Ready for take-off

14 September 2004

Two CASA-212 (C-212) aircraft are undergoing their final preparations prior to their deployment to Antarctica for use in our Antarctic programme. The planes will fly to all three continental stations and various field locations in the AAT.

At Casey and Mawson, the planes will land on the plateau not far from the stations. At Davis they will initially land on the sea ice, and later in the season when the sea ice melts, they will use a skiway on the glacial ice behind Davis.

The AAD's contractor, Skytraders, took delivery of the two aircraft in Spain a few months ago. After conducting ski fit-out and flight testing in Canada and Greenland, both CASAs are now in Sydney undergoing an additional fitout for Antarctic operations. This includes an avionics fitout with radios, voice and data recorders, as well as noise suppression headsets for passengers, heaters, skis and ferry tanks which carry fuel inside the aircraft when there are no passengers.

Here in Hobart, preparations have also been underway for some time. In conjunction with various stakeholders, procedures have been developed for the selection, maintenance and operation of skiways, including ground handling of cargo and passengers.

In late August, training for the Skytraders pilots and ground crew was delivered near the ski fields at Mt Hotham in Victoria. It covered the Antarctic-specific aspects of aircraft operations such as safety systems (fire fighting and emergency response), understanding meteorological conditions, survival techniques, skidoo driving and ground procedures. A senior Helicopter Resources pilot was also present to talk to the pilots about flying in Antarctic conditions.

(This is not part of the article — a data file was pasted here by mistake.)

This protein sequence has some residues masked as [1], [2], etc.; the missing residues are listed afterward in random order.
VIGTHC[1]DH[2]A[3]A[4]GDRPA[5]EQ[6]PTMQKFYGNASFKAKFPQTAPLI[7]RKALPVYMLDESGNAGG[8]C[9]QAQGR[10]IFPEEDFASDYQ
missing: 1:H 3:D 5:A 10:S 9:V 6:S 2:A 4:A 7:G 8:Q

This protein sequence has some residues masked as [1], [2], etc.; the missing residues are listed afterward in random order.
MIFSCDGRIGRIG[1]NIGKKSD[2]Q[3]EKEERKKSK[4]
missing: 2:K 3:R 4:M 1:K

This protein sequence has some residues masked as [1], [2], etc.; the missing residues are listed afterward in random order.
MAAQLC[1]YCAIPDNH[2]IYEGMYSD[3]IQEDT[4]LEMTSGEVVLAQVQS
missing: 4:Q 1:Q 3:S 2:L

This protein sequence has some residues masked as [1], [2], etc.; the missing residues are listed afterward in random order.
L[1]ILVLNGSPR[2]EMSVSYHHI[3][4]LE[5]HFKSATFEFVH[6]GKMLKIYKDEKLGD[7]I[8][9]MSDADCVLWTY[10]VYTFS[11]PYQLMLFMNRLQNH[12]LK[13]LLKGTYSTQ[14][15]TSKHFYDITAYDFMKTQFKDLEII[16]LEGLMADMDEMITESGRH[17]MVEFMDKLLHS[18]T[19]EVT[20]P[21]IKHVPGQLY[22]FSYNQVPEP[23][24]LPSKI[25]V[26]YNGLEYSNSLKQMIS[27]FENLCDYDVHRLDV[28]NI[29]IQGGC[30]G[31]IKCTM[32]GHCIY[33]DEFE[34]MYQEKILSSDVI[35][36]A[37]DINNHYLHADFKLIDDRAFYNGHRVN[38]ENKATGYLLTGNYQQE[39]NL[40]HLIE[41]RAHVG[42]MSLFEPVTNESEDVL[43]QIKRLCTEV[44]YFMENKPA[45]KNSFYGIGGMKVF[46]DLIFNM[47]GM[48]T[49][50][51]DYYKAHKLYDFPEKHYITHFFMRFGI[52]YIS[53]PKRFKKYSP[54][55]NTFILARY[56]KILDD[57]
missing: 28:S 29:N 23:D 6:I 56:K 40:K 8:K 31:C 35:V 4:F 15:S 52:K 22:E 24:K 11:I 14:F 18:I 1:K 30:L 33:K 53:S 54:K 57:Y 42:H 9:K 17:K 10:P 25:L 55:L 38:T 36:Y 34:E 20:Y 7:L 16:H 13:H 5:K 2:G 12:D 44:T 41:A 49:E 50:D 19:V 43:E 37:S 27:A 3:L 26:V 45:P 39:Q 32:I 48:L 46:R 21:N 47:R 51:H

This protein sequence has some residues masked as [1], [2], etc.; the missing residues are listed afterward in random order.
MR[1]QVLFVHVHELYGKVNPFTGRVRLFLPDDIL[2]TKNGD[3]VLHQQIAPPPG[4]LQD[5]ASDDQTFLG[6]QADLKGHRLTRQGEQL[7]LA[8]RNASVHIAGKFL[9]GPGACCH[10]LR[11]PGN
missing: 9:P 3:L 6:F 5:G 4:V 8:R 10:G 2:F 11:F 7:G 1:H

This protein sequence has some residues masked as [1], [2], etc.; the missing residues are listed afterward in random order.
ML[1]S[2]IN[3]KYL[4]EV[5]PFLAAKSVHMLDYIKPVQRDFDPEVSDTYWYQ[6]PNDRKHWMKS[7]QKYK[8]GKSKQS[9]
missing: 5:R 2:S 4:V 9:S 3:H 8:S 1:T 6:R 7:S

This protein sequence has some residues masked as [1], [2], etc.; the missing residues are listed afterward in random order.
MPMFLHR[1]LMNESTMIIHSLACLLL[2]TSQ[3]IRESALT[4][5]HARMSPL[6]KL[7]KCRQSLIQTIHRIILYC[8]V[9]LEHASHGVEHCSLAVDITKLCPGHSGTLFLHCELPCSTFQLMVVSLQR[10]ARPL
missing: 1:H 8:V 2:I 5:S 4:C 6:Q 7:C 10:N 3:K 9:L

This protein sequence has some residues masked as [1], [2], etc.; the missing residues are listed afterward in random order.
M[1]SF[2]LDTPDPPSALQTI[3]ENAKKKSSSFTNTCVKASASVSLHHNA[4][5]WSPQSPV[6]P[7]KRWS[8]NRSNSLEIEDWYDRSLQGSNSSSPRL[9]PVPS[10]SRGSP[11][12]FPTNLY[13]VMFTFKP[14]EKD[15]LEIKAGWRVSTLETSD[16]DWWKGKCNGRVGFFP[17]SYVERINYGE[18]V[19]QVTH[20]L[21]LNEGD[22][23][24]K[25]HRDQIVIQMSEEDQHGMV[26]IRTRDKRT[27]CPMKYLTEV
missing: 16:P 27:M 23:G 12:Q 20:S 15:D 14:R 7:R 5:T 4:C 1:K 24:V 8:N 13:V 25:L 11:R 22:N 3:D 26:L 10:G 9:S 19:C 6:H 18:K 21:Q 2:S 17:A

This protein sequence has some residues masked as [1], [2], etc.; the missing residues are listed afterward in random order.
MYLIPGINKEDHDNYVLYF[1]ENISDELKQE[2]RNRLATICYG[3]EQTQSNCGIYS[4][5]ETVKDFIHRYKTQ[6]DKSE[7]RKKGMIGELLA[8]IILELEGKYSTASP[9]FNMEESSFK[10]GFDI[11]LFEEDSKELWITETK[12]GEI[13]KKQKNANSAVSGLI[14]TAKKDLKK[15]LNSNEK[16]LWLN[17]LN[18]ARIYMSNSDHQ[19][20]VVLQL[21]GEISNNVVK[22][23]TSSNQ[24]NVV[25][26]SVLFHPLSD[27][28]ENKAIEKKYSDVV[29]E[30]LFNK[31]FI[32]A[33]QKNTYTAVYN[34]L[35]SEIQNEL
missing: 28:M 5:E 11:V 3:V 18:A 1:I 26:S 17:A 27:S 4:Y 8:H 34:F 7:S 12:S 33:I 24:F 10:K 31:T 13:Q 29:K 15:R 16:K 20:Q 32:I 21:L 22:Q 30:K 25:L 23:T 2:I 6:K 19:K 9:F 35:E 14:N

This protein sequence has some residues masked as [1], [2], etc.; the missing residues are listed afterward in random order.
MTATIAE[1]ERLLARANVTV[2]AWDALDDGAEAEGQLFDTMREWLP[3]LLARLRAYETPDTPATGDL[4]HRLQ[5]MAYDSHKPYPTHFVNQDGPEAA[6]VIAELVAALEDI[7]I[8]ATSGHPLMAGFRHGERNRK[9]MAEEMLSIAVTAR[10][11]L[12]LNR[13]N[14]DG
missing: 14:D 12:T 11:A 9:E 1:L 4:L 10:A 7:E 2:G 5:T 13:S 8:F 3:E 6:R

AAD engineers have worked to ensure that the use of the CASA aircraft is maximised by developing support equipment to ensure a quick turn around of passengers and cargo. Two small Polaris vehicles will be used at Davis to allow air operations staff to access the helipad and skiway.

Four purpose built trailers mounted on Hagglunds chassis have been designed to ferry cargo to and from the aircraft. Each can carry 2 tonnes, approximately one full plane load of cargo. Two will be sent to Casey and two to Davis.

Light-weight aluminium sleds destined for the skiways have also been designed and built in the mechanical workshop at Kingston. Each is capable of carrying two pallets, and can be towed by small vehicles such as a skidoo or All Surface Vehicle ASV RC-50. Two specially equipped, versatile RC-50s will be stationed at each of the Davis and Casey skiways and used for purposes as varied as skiway maintenance, moving fuel drums and towing sleds. At each skiway, three sleds will be on standby equipped with the following:

  • fuel pumps and hoses for refuelling
  • environmental and emergency response gear
  • a Herman Nelson heater and generator set for heating the aircraft prior to departure

A fourth sled will be available for general purpose use.

When the skiway is established behind Davis after the sea ice melts, passengers will be transported from the skiway to the station by helicopter. In the event of bad weather delaying the transfer, emergency camping facilities have been prepared, including large tents, survival gear and food.

The CASAs will be deployed to Antarctica sometime in October prior to the commencement of the summer operations.

Written by Annie Rushton